- These vulnerabilities affect: Adobe Flash and Shockwave Player
- How an attacker exploits them: By enticing you to run malicious Flash or Shockwave content from web pages or embedded within documents
- Impact: In the worst case, an attacker can gain complete control of your computer
- What to do: Install the appropriate Adobe patches immediately, or let Adobe’s updater do it for you.
Today, Adobe released two security bulletins describing vulnerabilities in Flash and Shockwave Player. A remote attacker could exploit the worst of these flaws to gain complete control of your computer. The summary below details some of the vulnerabilities in these popular software packages.
- APSB13-29: Two Shockwave Player Memory Corruption Vulnerabilities
Adobe Shockwave Player displays interactive, animated web content and movies called Shockwave. According to Adobe, the Shockwave Player is installed on some 450 million PCs.
Adobe’s bulletin describes two unspecified memory corruption vulnerabilities that affects Shockwave Player running on Windows and Macintosh computers.They don’t share any technical details about the flaw, but do share its scope and impact. If an attacker can entice one of your users into visiting a website containing some sort of malicious Shockwave content, he could exploit the flaw to execute code on that user’s computer, with that user’s privileges. If your Windows users have local administrator privileges, an attacker could exploit this vulnerability to gain full control of their computer.
Adobe Priority Rating: 1 (Patch within 72 hours)
- APSB13-28: Zero Day Flash Player Code Execution Flaw
Adobe’s bulletin describes two vulnerabilities in Flash Player running on all platforms, including one code execution flaw attackers are currently exploiting in the wild. If an attacker can lure you to a web site, or get you to open a document containing specially crafted Flash content, he could exploit the worst of these flaws to execute code on your computer, with your privileges. If you have administrative or root privileges, the attacker could gain full control of your computer.
Adobe warns that attackers are exploiting this flaw in the wild. The attack arrives as a malicious Word document containing embedded Flash content. They have assigned these flaws their highest severity rating for Windows and Mac computers, but a lesser severity for Linux and Android devices. If you are a Windows Flash user, we recommend you apply this update immediately.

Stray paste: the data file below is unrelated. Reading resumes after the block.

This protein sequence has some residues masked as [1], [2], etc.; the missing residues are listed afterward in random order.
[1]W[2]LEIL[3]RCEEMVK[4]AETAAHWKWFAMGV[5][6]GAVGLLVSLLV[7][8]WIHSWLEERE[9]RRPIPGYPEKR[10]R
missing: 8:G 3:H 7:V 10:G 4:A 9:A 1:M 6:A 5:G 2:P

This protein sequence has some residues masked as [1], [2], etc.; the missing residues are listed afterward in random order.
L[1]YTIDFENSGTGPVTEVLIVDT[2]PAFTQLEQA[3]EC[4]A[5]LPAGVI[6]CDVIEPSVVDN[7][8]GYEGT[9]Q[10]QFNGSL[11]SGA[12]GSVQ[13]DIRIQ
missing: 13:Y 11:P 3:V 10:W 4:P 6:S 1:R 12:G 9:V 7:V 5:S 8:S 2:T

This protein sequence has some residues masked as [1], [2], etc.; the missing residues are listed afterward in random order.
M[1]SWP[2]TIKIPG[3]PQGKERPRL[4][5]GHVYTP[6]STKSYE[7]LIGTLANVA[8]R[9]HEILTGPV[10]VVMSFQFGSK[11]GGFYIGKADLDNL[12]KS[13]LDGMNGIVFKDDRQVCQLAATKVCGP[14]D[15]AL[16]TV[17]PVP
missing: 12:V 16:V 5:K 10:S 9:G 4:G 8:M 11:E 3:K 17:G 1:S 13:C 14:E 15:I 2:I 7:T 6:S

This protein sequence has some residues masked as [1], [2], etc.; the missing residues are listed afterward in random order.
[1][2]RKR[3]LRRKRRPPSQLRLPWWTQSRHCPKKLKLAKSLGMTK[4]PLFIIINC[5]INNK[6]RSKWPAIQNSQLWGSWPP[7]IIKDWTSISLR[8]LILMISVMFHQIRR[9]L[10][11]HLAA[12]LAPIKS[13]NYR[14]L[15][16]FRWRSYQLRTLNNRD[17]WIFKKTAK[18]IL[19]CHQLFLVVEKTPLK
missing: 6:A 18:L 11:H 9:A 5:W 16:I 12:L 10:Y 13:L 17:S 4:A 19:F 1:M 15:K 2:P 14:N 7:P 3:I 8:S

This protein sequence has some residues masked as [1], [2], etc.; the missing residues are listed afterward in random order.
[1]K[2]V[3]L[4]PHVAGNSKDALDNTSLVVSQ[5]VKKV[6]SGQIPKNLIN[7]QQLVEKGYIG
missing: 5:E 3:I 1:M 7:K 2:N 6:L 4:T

Adobe Priority Rating: 1 for Windows and Mac (Patch within 72 hours)
Adobe has released updates for all their affected software. If you use any of the software below, we recommend you download and deploy the corresponding updates as soon as possible, or let Adobe’s automatic updater do it for you:
- APSB13-29: Upgrade to the latest Shockwave Player (22.214.171.124)
- APSB13-28: Upgrade to the latest Flash Player (11.9.900.170 for Windows)
Keep in mind, if you use Google Chrome you’ll have to update it separately to get the latest Flash fixes.
For All WatchGuard Users:
Attackers can exploit these flaws using diverse exploitation methods. However, WatchGuard’s XTM appliances can help in many ways. First, our IPS and AV services are often capable of detecting the malicious Flash or Shockwave files attackers are actually using in the wild. If you’d like, you can also configure our proxies to block Shockwave and Flash. This, however, blocks both legitimate and malicious content. If you do want to block this content via the Web or email, see our manual for more details on how to configure our proxy policies’ content-filtering.
Adobe has released patches correcting these issues.
This alert was researched and written by Corey Nachreiner, CISSP (@SecAdept)
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